At this point, however, criticism is almost unnecessary. This is the kind of work that will spur more discussions than probably any other production on Chicago stages this year. Goodman extended the run before any word on the quality had been released. Two and a half stars has never been more true than with this recommendation: you might like it.

Robert Falls chased his author and was devoured, just as predicted. That may be the point.

Rating: ★★½

2666 continues through March 13th March 20th at Goodman Theatre, 170 N. Dearborn (map), with performances Wednesdays-Saturdays at 6:30pm, Sundays 1pm.  Tickets are $20-$45, and are available by phone (312-443-3800) or online through their website (check for half-price tickets at More information at time: 5 hours 30 minutes, includes 3 intermissions)

Eric Lynch, Alejandra Escalante, Demetrios Troy, Juan Francisco Villa and Yadira Correa in 2666

Photos by Liz Lauren




Charin Alvarez, Janet Ulrich Brooks, Yadira Correa, Sandra Delgado, Alejandra Escalante, Sean Fortunato, Henry Godinez, Larry Grimm, Eric Lynch, Mark L. Montgomery, Adam Poss, Demetrios Troy, Juan Francisco Villa, Jonathan Weir, Nicole Wiesner

behind the scenes

Robert Falls, Seth Bockley (co-directors, co-adaptors), Walt Spangler (set design), Ana Kuzmanic (costume design), Aaron Spivey (lighting design), Richard Woodbury, Mikhail Fiksel (sound design, original music), Shawn Sagady (projection design, video design), Chuck Coyl (fight choreography), Eva Breneman (dialect coach), Joseph Drummond, Alden Vasquez (stage managers), Adam Belcuore, Erica Sartini-Combs (casting), Neena Arndt (dramaturg), Tanya Palmer (dramaturg), Liz Lauren (photos)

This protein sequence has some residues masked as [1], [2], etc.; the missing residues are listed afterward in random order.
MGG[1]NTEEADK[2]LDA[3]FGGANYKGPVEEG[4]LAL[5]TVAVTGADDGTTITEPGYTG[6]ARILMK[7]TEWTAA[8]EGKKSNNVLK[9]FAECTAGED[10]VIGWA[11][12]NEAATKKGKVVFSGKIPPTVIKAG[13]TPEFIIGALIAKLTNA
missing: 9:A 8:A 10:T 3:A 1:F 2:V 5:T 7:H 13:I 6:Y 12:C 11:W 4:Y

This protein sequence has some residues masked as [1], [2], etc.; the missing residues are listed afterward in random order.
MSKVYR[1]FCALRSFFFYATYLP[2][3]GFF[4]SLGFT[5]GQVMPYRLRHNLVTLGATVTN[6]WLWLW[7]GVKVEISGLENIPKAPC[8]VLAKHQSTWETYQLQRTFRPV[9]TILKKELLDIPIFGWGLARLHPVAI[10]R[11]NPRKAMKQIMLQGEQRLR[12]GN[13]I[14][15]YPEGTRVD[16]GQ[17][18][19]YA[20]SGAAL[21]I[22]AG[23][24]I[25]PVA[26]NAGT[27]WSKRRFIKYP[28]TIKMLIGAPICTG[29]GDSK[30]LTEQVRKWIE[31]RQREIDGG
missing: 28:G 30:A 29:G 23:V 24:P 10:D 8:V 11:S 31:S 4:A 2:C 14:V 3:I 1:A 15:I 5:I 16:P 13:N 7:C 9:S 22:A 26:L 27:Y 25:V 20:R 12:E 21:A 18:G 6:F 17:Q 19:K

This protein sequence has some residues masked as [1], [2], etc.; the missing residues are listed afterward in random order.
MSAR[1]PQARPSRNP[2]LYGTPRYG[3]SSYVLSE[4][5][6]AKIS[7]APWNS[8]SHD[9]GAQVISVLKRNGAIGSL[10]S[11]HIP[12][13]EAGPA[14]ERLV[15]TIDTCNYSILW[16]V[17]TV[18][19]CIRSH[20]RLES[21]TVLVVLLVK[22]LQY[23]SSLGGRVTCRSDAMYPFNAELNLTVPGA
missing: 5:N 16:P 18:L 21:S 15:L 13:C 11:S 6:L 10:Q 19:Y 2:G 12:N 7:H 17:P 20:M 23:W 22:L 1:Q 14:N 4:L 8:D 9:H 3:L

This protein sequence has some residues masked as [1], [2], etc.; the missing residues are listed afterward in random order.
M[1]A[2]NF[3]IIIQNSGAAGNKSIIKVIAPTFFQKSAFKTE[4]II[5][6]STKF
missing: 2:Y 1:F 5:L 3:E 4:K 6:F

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Category: 2016 Reviews, Adaptation, Clint May, Goodman Theatre, New Work, Video, World Premier, YouTube

Comments (2)

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  1. Noah Ada Hominem says:

    “The sheer amount of story-style theatre involving actors standing and telling us what they are feeling/have done/key facts/etc. makes one wonder if this is in fact Chicago theatre’s first foray into a live action book on tape.”

    Exactly! Well put!

    When one things of how many real plays (and playwrights) could have been supported by the lottery money given to this pointless monstrosity (if you are interested in the book, then just read it!), it fairly brings one to tears.

    “At this point, however, criticism is almost unnecessary. This is the kind of work that will spur more discussions than probably any other production on Chicago stages this year.”

    This is such a sad statement… even though probably true.

    At some point in the future people will finally wake up and realize what killed real playwriting (and drove to extinction real playwrights) is all the resources (money and publicity) that went into projects such as 2666.

  2. WilliamGow says:

    I am so grateful for your article.Thanks Again. Fantastic.